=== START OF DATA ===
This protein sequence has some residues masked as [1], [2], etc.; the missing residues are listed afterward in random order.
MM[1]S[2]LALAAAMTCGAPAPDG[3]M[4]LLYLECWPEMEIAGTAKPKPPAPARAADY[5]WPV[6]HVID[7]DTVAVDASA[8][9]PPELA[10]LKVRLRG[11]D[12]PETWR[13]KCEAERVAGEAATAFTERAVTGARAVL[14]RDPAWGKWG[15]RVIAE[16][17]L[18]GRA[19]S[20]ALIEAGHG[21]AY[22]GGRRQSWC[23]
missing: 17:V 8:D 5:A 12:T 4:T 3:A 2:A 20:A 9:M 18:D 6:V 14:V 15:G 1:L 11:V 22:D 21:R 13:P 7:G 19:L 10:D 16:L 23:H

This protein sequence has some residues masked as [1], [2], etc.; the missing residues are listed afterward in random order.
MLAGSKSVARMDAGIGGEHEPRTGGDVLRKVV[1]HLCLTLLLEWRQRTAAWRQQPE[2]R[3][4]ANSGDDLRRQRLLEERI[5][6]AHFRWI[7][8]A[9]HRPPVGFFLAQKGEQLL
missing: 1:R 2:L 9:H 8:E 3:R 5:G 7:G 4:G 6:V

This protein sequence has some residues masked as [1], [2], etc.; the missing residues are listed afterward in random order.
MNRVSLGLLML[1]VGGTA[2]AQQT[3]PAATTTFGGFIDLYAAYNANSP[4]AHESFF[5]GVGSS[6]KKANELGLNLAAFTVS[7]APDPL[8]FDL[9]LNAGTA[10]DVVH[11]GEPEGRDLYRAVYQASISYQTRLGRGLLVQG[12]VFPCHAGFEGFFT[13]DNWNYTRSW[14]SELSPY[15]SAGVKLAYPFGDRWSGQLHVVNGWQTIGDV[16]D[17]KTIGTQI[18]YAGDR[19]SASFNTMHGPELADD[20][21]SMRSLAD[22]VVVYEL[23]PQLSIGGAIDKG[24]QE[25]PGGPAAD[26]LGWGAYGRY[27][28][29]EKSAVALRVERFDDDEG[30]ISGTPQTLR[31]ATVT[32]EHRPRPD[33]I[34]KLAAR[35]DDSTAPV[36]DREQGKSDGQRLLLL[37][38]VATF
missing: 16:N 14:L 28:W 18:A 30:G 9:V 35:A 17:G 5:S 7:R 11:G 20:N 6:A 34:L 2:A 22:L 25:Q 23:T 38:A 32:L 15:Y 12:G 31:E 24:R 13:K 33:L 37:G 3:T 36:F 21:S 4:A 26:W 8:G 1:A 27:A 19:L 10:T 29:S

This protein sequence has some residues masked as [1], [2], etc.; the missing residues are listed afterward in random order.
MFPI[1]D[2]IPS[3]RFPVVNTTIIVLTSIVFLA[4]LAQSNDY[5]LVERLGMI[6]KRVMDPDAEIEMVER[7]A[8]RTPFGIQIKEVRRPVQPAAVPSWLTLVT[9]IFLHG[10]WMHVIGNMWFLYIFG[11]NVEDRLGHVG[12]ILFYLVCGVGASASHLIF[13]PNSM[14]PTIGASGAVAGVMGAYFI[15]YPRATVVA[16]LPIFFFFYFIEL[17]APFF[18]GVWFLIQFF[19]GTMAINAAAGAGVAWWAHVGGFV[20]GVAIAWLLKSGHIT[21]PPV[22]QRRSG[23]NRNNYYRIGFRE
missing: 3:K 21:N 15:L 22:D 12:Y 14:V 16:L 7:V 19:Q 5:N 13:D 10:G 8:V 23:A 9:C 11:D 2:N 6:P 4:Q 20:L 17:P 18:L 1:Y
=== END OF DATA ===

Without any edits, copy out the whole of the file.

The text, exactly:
This protein sequence has some residues masked as [1], [2], etc.; the missing residues are listed afterward in random order.
MM[1]S[2]LALAAAMTCGAPAPDG[3]M[4]LLYLECWPEMEIAGTAKPKPPAPARAADY[5]WPV[6]HVID[7]DTVAVDASA[8][9]PPELA[10]LKVRLRG[11]D[12]PETWR[13]KCEAERVAGEAATAFTERAVTGARAVL[14]RDPAWGKWG[15]RVIAE[16][17]L[18]GRA[19]S[20]ALIEAGHG[21]AY[22]GGRRQSWC[23]
missing: 17:V 8:D 5:A 12:T 4:T 3:A 2:A 20:A 9:M 18:D 6:V 14:V 15:G 1:L 11:V 22:D 21:R 13:P 7:G 19:L 10:D 16:L 23:H

This protein sequence has some residues masked as [1], [2], etc.; the missing residues are listed afterward in random order.
MLAGSKSVARMDAGIGGEHEPRTGGDVLRKVV[1]HLCLTLLLEWRQRTAAWRQQPE[2]R[3][4]ANSGDDLRRQRLLEERI[5][6]AHFRWI[7][8]A[9]HRPPVGFFLAQKGEQLL
missing: 1:R 2:L 9:H 8:E 3:R 5:G 7:G 4:G 6:V

This protein sequence has some residues masked as [1], [2], etc.; the missing residues are listed afterward in random order.
MNRVSLGLLML[1]VGGTA[2]AQQT[3]PAATTTFGGFIDLYAAYNANSP[4]AHESFF[5]GVGSS[6]KKANELGLNLAAFTVS[7]APDPL[8]FDL[9]LNAGTA[10]DVVH[11]GEPEGRDLYRAVYQASISYQTRLGRGLLVQG[12]VFPCHAGFEGFFT[13]DNWNYTRSW[14]SELSPY[15]SAGVKLAYPFGDRWSGQLHVVNGWQTIGDV[16]D[17]KTIGTQI[18]YAGDR[19]SASFNTMHGPELADD[20][21]SMRSLAD[22]VVVYEL[23]PQLSIGGAIDKG[24]QE[25]PGGPAAD[26]LGWGAYGRY[27][28][29]EKSAVALRVERFDDDEG[30]ISGTPQTLR[31]ATVT[32]EHRPRPD[33]I[34]KLAAR[35]DDSTAPV[36]DREQGKSDGQRLLLL[37][38]VATF
missing: 16:N 14:L 28:W 18:A 30:G 9:V 35:A 17:G 5:S 7:R 11:G 20:N 6:A 34:L 2:A 22:L 25:Q 23:T 38:A 32:L 15:Y 12:G 31:E 24:R 13:K 33:L 37:G 3:T 36:F 21:S 4:A 26:W 8:G 1:A 27:A 19:L 10:T 29:S

This protein sequence has some residues masked as [1], [2], etc.; the missing residues are listed afterward in random order.
MFPI[1]D[2]IPS[3]RFPVVNTTIIVLTSIVFLA[4]LAQSNDY[5]LVERLGMI[6]KRVMDPDAEIEMVER[7]A[8]RTPFGIQIKEVRRPVQPAAVPSWLTLVT[9]IFLHG[10]WMHVIGNMWFLYIFG[11]NVEDRLGHVG[12]ILFYLVCGVGASASHLIF[13]PNSM[14]PTIGASGAVAGVMGAYFI[15]YPRATVVA[16]LPIFFFFYFIEL[17]APFF[18]GVWFLIQFF[19]GTMAINAAAGAGVAWWAHVGGFV[20]GVAIAWLLKSGHIT[21]PPV[22]QRRSG[23]NRNNYYRIGFRE
missing: 3:K 21:N 15:L 22:D 12:Y 14:V 16:L 7:V 19:Q 5:N 13:D 10:G 8:V 23:A 9:C 11:D 2:N 6:P 4:Q 20:L 17:P 18:L 1:Y